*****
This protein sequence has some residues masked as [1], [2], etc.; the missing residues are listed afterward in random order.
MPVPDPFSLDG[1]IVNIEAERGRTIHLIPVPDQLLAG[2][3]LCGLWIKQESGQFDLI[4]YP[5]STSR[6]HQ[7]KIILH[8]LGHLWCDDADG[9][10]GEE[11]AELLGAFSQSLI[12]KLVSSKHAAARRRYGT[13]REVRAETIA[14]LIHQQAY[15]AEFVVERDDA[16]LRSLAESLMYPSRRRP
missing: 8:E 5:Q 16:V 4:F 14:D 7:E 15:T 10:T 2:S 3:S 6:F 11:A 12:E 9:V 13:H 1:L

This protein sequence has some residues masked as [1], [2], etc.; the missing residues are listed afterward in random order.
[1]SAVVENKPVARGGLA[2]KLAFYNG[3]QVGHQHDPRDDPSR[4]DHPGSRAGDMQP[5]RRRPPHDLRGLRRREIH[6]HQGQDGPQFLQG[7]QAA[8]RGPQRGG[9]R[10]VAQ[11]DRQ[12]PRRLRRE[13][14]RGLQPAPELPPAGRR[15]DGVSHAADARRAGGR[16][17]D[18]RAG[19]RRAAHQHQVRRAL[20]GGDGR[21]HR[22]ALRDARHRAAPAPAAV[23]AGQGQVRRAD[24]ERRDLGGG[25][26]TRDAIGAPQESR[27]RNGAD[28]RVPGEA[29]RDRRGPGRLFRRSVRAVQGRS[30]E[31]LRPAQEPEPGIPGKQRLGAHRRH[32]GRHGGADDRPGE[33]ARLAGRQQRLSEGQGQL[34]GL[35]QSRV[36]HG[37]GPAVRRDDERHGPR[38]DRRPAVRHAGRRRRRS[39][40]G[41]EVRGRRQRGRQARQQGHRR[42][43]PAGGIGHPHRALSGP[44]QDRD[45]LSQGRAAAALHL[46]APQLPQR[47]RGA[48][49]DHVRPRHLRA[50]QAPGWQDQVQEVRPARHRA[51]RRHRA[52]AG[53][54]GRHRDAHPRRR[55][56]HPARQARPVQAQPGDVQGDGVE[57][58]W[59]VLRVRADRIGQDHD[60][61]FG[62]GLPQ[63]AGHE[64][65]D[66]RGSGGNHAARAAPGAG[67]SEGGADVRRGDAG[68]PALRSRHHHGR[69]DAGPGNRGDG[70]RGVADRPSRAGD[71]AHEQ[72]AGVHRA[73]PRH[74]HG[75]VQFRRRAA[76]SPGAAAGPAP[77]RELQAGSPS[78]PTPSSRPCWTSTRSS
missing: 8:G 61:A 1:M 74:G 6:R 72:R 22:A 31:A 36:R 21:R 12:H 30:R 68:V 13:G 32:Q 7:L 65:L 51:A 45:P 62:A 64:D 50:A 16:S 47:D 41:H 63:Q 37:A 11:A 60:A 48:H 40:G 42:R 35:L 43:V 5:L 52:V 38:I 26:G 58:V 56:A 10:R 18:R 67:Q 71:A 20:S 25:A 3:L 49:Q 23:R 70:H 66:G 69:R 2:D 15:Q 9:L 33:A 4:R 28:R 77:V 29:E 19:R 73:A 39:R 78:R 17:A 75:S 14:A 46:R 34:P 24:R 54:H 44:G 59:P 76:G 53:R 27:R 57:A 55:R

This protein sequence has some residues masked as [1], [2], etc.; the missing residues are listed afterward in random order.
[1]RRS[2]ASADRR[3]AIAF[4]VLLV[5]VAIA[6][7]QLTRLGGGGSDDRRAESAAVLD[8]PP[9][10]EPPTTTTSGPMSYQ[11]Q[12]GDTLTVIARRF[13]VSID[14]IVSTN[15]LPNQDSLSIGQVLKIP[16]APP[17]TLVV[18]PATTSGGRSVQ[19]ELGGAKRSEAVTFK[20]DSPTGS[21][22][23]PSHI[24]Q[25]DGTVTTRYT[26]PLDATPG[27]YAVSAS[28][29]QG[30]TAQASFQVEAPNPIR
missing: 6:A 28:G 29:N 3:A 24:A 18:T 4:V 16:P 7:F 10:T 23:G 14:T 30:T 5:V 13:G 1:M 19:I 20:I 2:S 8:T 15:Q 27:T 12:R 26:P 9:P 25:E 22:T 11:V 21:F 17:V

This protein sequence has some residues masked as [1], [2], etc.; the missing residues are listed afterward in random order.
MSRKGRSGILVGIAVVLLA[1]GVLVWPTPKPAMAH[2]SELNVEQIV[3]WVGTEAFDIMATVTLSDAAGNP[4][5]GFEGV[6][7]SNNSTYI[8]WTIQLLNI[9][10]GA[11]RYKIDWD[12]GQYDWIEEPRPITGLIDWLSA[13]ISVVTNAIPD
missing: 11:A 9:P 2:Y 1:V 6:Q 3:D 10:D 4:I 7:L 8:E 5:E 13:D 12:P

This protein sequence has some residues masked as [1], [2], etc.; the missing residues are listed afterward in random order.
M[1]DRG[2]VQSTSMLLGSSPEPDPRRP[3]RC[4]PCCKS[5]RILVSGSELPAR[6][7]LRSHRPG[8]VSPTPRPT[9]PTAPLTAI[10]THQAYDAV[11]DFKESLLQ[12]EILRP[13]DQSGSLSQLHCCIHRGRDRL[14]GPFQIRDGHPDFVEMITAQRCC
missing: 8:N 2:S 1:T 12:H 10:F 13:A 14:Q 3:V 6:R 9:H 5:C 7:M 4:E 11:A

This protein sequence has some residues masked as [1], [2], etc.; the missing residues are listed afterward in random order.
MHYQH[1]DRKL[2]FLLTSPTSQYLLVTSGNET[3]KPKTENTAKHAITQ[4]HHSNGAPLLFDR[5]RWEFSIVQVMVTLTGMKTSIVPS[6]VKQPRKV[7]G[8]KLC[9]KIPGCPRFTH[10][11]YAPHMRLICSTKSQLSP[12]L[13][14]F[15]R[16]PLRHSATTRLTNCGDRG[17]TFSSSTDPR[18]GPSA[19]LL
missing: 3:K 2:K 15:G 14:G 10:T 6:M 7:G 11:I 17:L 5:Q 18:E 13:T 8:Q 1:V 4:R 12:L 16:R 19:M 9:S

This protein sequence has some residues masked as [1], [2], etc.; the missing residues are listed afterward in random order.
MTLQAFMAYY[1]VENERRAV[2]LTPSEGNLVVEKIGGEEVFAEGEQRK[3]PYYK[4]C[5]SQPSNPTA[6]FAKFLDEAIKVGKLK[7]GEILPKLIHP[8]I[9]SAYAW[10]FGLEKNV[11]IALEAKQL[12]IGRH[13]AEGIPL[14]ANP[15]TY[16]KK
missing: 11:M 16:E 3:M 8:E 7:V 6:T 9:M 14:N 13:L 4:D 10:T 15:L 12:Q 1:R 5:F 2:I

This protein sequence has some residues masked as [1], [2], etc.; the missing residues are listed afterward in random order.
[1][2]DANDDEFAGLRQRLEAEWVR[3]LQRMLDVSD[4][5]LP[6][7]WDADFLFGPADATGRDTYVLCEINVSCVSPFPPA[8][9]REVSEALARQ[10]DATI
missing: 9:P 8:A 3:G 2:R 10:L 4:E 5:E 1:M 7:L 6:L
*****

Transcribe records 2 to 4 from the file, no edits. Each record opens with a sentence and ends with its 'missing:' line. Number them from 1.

This protein sequence has some residues masked as [1], [2], etc.; the missing residues are listed afterward in random order.
[1]SAVVENKPVARGGLA[2]KLAFYNG[3]QVGHQHDPRDDPSR[4]DHPGSRAGDMQP[5]RRRPPHDLRGLRRREIH[6]HQGQDGPQFLQG[7]QAA[8]RGPQRGG[9]R[10]VAQ[11]DRQ[12]PRRLRRE[13][14]RGLQPAPELPPAGRR[15]DGVSHAADARRAGGR[16][17]D[18]RAG[19]RRAAHQHQVRRAL[20]GGDGR[21]HR[22]ALRDARHRAAPAPAAV[23]AGQGQVRRAD[24]ERRDLGGG[25][26]TRDAIGAPQESR[27]RNGAD[28]RVPGEA[29]RDRRGPGRLFRRSVRAVQGRS[30]E[31]LRPAQEPEPGIPGKQRLGAHRRH[32]GRHGGADDRPGE[33]ARLAGRQQRLSEGQGQL[34]GL[35]QSRV[36]HG[37]GPAVRRDDERHGPR[38]DRRPAVRHAGRRRRRS[39][40]G[41]EVRGRRQRGRQARQQGHRR[42][43]PAGGIGHPHRALSGP[44]QDRD[45]LSQGRAAAALHL[46]APQLPQR[47]RGA[48][49]DHVRPRHLRA[50]QAPGWQDQVQEVRPARHRA[51]RRHRA[52]AG[53][54]GRHRDAHPRRR[55][56]HPARQARPVQAQPGDVQGDGVE[57][58]W[59]VLRVRADRIGQDHD[60][61]FG[62]GLPQ[63]AGHE[64][65]D[66]RGSGGNHAARAAPGAG[67]SEGGADVRRGDAG[68]PALRSRHHHGR[69]DAGPGNRGDG[70]RGVADRPSRAGD[71]AHEQ[72]AGVHRA[73]PRH[74]HG[75]VQFRRRAA[76]SPGAAAGPAP[77]RELQAGSPS[78]PTPSSRPCWTSTRSS
missing: 8:G 61:A 1:M 74:G 6:R 72:R 22:A 31:A 36:R 21:R 12:H 30:R 68:V 13:G 32:Q 7:L 65:L 51:A 45:P 62:A 64:D 50:A 16:S 47:D 41:H 63:Q 37:A 11:A 60:A 48:H 40:G 42:R 35:L 43:V 5:L 52:V 38:I 26:G 58:V 56:A 10:R 18:R 67:Q 71:A 20:S 25:A 3:L 49:Q 23:R 70:H 66:G 69:R 2:D 15:Q 9:L 33:A 4:R 28:R 77:V 29:E 19:R 73:A 39:R 78:R 17:A 75:S 14:A 46:R 34:P 24:R 54:H 44:G 59:P 76:G 53:R 27:R 57:A 55:R

This protein sequence has some residues masked as [1], [2], etc.; the missing residues are listed afterward in random order.
[1]RRS[2]ASADRR[3]AIAF[4]VLLV[5]VAIA[6][7]QLTRLGGGGSDDRRAESAAVLD[8]PP[9][10]EPPTTTTSGPMSYQ[11]Q[12]GDTLTVIARRF[13]VSID[14]IVSTN[15]LPNQDSLSIGQVLKIP[16]APP[17]TLVV[18]PATTSGGRSVQ[19]ELGGAKRSEAVTFK[20]DSPTGS[21][22][23]PSHI[24]Q[25]DGTVTTRYT[26]PLDATPG[27]YAVSAS[28][29]QG[30]TAQASFQVEAPNPIR
missing: 6:A 28:G 29:N 3:A 24:A 18:T 4:V 16:P 7:F 10:T 23:G 14:T 30:T 5:V 13:G 1:M 19:I 20:I 2:S 8:T 15:Q 27:T 12:R 26:P 9:P 25:E 22:T 11:V 21:F 17:V

This protein sequence has some residues masked as [1], [2], etc.; the missing residues are listed afterward in random order.
MSRKGRSGILVGIAVVLLA[1]GVLVWPTPKPAMAH[2]SELNVEQIV[3]WVGTEAFDIMATVTLSDAAGNP[4][5]GFEGV[6][7]SNNSTYI[8]WTIQLLNI[9][10]GA[11]RYKIDWD[12]GQYDWIEEPRPITGLIDWLSA[13]ISVVTNAIPD
missing: 11:A 9:P 2:Y 1:V 6:Q 3:D 10:D 4:I 7:L 8:E 5:E 13:D 12:P